GOV.UK (2016) Deputies: make decisions for someone who lacks capacityYour rights
How will you know if your review/meeting or assessment is person-centred?
A person-centred approach should capture the voices of young people and adults, to empower them to be in control of their lives. People should be put at the centre of planning and decision-making. Putting the young person at the centre of planning and decision making allows them, and others, to plan what is important to them. Such as: what they are interested in, what makes them happy and what their aspirations are. Also, the support young people might need to stay healthy and safe, and to be a valued member of the local community and society.
As a deputy, you’ll be authorised by the Court of Protection to make decisions on their behalf. There are 2 types of deputy:
- property and financial affairs, for example paying bills or organising a pension
- personal welfare/health, for example making decisions about medical treatment and how someone is looked after.
- Have you been prepared to participate in the meeting, planning or review?
- Do you know what ‘the point’ of the meeting is? What is the plan?
- Do you know and can you express when things are going well and when they are not?
- Have your communication needs been addressed?
- Have you been asked what your views are? Are they different to your family?
- Do you feel your views have been heard and recorded?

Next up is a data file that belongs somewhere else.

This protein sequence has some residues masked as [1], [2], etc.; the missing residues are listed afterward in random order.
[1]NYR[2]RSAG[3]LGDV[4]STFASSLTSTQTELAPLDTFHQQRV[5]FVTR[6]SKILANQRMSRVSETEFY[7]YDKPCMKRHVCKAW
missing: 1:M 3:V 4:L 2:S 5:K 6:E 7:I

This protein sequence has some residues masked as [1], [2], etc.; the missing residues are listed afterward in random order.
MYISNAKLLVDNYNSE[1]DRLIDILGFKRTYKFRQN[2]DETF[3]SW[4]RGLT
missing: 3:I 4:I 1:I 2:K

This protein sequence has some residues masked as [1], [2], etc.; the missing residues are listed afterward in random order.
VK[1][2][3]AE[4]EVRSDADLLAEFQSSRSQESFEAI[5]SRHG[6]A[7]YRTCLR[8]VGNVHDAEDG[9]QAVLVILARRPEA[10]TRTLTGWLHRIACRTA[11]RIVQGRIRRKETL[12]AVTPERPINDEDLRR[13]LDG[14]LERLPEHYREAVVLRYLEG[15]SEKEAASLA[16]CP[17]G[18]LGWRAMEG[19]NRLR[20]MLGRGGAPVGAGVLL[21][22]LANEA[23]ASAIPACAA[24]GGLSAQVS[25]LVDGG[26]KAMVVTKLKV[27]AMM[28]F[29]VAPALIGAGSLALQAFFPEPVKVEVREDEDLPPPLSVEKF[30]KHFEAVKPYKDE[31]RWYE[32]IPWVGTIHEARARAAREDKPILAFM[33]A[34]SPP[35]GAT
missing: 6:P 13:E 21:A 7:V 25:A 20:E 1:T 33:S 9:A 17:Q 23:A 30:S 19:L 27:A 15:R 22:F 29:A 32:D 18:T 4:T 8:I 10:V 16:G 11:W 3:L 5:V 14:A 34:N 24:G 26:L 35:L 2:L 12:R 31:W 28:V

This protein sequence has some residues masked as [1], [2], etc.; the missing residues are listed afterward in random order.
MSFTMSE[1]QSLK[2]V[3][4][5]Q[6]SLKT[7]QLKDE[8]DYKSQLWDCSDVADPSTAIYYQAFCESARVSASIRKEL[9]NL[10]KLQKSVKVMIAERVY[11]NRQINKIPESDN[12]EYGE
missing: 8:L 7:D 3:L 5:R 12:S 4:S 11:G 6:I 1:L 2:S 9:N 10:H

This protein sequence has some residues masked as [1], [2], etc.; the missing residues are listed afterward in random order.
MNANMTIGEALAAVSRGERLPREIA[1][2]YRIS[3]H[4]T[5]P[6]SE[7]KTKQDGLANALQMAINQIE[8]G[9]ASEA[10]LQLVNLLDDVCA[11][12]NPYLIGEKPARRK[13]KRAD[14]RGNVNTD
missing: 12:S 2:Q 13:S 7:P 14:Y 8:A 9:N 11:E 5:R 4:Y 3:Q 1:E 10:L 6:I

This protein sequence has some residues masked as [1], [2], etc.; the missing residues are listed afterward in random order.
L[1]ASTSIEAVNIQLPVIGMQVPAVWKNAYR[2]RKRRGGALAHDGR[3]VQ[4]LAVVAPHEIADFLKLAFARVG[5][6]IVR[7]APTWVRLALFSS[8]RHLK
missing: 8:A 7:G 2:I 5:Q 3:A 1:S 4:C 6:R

- Do you feel that the review/plan/assessment is reflective of your whole life?
- If people are helping you to make certain decisions, do they understand what is important to you?
- Who is helping you to make decisions, and about what?
Everyone has a right to have wishes, feelings and aspirations for the future. Everyone has a right to have a voice and feel their views are heard. All people should be treated fairly and there is a law called the Equality Act which helps to make sure this happens.
The Council for Disabled Children has a Legal Handbook which can help you understand your rights.
Making decisions in advanceWhen you are not well sometimes it can be left to other people to make decisions about your life and your care. You can make your decisions and wishes in advance, to help other people know what works best for you.
The following pointers may help:
The person seeing you should explain how any information you give them might be shared, and about your right to talk to someone on your own.
The person seeing you should check that you agree with the help they are suggesting and explain the possible choices if you do not agree.
If you or your family need help from an interpreter or want information in a certain way, then the health/social care practitioner, or the person working with you, should try and organise this for you.
If you are not happy with the help you have received. More information can be found in our complaints procedure.
The Care Act 2014 says that: ‘the advocacy duty will apply from the point of first contact between a person and their local authority and at any later stage of the assessment, planning, care review, safeguarding enquiry or safeguarding adult review. If it appears to the authority that a person has care and support needs, then a judgement must be made as to whether that person has substantial difficulty in being involved and if there is an appropriate individual to support them. An independent advocate must be appointed to support and represent the person for the purpose of assisting their involvement if these two conditions are met’.
SCIE (2015) Independent advocacy under the Care Act 2014